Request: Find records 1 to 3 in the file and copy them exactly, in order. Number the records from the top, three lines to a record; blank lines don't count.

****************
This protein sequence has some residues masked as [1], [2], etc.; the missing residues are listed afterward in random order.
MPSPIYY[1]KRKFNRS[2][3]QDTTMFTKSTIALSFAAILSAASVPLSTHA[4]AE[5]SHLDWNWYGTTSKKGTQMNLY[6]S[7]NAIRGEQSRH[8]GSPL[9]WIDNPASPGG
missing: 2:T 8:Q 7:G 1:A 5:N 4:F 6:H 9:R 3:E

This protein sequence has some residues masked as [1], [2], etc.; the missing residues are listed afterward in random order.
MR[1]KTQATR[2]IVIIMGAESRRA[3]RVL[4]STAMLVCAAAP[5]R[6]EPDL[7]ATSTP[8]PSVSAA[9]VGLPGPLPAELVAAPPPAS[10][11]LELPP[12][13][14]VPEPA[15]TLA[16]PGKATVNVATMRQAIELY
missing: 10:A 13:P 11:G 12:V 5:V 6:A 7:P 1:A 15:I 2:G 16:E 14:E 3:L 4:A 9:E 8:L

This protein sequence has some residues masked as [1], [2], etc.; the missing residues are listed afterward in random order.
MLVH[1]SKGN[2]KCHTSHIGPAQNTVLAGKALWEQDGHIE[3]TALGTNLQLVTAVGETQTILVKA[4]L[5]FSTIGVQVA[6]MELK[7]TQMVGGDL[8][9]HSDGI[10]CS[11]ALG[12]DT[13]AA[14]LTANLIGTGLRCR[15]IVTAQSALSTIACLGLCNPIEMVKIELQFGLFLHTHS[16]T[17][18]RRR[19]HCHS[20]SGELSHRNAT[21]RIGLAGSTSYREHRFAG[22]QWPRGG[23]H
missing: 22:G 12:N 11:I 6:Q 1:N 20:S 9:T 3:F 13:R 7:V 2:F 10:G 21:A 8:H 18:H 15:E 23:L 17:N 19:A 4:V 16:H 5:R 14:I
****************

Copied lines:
This protein sequence has some residues masked as [1], [2], etc.; the missing residues are listed afterward in random order.
MPSPIYY[1]KRKFNRS[2][3]QDTTMFTKSTIALSFAAILSAASVPLSTHA[4]AE[5]SHLDWNWYGTTSKKGTQMNLY[6]S[7]NAIRGEQSRH[8]GSPL[9]WIDNPASPGG
missing: 2:T 8:Q 7:G 1:A 5:N 4:F 6:H 9:R 3:E

This protein sequence has some residues masked as [1], [2], etc.; the missing residues are listed afterward in random order.
MR[1]KTQATR[2]IVIIMGAESRRA[3]RVL[4]STAMLVCAAAP[5]R[6]EPDL[7]ATSTP[8]PSVSAA[9]VGLPGPLPAELVAAPPPAS[10][11]LELPP[12][13][14]VPEPA[15]TLA[16]PGKATVNVATMRQAIELY
missing: 10:A 13:P 11:G 12:V 5:V 6:A 7:P 1:A 15:I 2:G 16:E 14:E 3:L 4:A 9:E 8:L

This protein sequence has some residues masked as [1], [2], etc.; the missing residues are listed afterward in random order.
MLVH[1]SKGN[2]KCHTSHIGPAQNTVLAGKALWEQDGHIE[3]TALGTNLQLVTAVGETQTILVKA[4]L[5]FSTIGVQVA[6]MELK[7]TQMVGGDL[8][9]HSDGI[10]CS[11]ALG[12]DT[13]AA[14]LTANLIGTGLRCR[15]IVTAQSALSTIACLGLCNPIEMVKIELQFGLFLHTHS[16]T[17][18]RRR[19]HCHS[20]SGELSHRNAT[21]RIGLAGSTSYREHRFAG[22]QWPRGG[23]H
missing: 22:G 12:N 11:I 6:Q 1:N 20:S 9:T 3:F 13:R 7:V 2:F 10:G 21:A 8:H 18:H 15:E 23:L 17:N 19:A 4:V 16:H 5:R 14:I